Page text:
A group of protesters in Chicago have sued the city's police department for brutally attacking and falsely arresting demonstrators this summer.
In the 205-page report, more than four dozen residents say that police countered lawful demonstrations against police violence "with brutal, violent, and unconstitutional tactics that are clearly intended to injure, silence, and intimidate Plaintiffs and other protesters." The lawsuit also claims that police beat protesters with batons and attacked demonstrators while they were on the ground. Later, the lawsuit adds that police confiscated the belongings of several protesters including backpacks, glasses and camera.
The Chicago Police Department has not responded to the lawsuit through the legal system yet. City officials have also said that they have not formally received the lawsuit.
“It is important to remember that these are allegations at this stage and not proof. We will review the complaint thoroughly, and each allegation it contains, once we have been served and respond through the courts as appropriate," spokeswoman Kathleen Fieweger said.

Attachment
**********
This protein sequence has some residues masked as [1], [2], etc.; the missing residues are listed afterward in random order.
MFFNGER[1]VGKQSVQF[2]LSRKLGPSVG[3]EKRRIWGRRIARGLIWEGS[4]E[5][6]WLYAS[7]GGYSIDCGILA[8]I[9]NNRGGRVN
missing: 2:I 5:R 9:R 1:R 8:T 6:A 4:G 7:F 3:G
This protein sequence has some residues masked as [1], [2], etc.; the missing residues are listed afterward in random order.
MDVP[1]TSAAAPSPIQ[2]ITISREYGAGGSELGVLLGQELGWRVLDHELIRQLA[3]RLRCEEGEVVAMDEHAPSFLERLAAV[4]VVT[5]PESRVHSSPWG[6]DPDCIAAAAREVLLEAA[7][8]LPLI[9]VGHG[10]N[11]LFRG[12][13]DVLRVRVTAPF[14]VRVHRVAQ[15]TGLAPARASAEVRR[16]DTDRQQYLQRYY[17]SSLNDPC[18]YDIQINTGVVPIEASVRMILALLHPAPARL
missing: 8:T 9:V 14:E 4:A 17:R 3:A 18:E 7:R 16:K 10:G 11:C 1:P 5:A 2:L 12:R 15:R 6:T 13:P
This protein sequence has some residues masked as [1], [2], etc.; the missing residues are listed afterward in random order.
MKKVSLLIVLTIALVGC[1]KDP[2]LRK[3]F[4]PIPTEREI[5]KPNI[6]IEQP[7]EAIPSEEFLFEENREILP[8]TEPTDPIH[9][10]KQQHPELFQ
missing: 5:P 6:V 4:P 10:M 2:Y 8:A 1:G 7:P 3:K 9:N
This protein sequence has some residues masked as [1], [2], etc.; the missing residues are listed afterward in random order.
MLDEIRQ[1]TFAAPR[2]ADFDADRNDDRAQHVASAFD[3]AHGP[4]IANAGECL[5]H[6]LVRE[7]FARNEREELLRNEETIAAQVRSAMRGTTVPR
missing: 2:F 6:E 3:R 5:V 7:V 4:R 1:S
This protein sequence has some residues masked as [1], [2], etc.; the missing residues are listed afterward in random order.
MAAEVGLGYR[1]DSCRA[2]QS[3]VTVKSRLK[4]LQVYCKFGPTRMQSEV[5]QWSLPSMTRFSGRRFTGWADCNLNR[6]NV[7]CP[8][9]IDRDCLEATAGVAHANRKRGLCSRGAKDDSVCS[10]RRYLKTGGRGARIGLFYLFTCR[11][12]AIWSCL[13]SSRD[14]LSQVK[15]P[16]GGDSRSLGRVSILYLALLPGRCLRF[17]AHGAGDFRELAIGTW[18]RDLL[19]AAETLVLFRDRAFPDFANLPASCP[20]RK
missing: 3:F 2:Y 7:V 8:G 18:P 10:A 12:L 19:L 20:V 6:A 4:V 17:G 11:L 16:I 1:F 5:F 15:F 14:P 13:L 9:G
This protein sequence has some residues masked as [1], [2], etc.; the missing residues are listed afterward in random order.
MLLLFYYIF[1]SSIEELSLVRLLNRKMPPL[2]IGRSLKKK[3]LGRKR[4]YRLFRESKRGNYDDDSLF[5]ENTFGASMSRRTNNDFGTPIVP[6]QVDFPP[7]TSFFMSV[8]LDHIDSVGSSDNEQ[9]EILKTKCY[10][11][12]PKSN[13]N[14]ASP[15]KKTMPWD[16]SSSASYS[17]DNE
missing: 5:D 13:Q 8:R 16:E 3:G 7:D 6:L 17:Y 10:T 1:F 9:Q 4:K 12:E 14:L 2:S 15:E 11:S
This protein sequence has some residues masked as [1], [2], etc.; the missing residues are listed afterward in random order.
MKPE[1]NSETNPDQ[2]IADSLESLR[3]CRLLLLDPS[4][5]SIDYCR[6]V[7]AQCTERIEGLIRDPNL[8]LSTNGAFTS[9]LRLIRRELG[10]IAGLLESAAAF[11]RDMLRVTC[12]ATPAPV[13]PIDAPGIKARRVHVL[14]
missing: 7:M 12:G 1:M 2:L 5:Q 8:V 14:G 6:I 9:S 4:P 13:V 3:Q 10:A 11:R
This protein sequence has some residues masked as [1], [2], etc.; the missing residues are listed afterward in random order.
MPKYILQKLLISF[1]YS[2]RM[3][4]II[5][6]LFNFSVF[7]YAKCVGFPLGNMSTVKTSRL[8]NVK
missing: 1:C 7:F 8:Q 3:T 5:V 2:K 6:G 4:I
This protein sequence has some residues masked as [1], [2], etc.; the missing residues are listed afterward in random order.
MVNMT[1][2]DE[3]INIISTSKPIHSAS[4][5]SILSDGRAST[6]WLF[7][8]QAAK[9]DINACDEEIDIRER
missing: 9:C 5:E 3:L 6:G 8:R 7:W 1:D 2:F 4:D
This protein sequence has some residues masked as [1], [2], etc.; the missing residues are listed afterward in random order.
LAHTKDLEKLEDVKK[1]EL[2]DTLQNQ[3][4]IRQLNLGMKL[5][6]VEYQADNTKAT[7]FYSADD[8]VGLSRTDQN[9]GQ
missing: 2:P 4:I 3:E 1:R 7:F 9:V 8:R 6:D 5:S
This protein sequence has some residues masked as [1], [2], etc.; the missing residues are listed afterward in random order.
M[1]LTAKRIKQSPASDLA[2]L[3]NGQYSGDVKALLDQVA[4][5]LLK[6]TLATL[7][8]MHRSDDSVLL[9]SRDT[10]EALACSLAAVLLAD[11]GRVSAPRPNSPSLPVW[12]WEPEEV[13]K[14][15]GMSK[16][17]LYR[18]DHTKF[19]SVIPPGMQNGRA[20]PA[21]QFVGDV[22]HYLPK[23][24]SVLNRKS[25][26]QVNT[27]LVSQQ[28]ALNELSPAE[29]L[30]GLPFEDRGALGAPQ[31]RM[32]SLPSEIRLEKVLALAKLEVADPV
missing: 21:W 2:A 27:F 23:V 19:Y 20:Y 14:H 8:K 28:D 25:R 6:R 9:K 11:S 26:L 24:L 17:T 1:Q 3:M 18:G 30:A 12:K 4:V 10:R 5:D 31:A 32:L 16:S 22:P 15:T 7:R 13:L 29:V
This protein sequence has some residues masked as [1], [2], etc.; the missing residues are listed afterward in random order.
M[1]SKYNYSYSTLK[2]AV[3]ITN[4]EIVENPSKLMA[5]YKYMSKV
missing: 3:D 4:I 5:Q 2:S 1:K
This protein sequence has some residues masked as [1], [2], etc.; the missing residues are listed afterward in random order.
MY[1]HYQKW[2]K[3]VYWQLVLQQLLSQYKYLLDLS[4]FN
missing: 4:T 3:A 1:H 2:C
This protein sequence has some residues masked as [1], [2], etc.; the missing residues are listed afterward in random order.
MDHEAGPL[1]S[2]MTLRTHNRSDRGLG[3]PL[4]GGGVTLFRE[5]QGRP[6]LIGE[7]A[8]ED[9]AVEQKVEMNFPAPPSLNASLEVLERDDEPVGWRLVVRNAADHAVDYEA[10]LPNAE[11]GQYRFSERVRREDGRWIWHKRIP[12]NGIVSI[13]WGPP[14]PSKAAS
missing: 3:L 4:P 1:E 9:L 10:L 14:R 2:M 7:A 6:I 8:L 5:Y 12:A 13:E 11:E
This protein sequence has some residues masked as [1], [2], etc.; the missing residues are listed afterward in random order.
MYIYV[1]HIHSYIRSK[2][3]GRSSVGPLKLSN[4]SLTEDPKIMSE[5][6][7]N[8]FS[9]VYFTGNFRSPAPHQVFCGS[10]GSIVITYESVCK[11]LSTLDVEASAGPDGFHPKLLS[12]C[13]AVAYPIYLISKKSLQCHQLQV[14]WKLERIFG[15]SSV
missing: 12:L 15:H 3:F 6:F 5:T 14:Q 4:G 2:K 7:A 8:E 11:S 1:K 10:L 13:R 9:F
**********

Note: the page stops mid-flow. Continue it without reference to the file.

One of the officers named in the lawsuit is Police Superintendent David Brown. Brown has denied claims that he or his colleagues took inappropriate actions when handling protests over the summer.
“From what I saw, [officers] only took appropriate action when confronted with violence,” Brown said.
In response to the department's denial, protesters and attorney's have countered with statements of their own.
“While the plaintiffs were exercising their First Amendment rights to protest anti-Black police violence Chicago police officers brutally hit them with batons, including strikes to the head, punched them in the face, tackled them to the ground, kneed and kicked them, dragged them through the streets, used chemical agents on them and kettled them," attorney Vanessa del Valle said.
“The officer who punched me needs to be held accountable for his actions,” demonstrator Miracle Boyd added.
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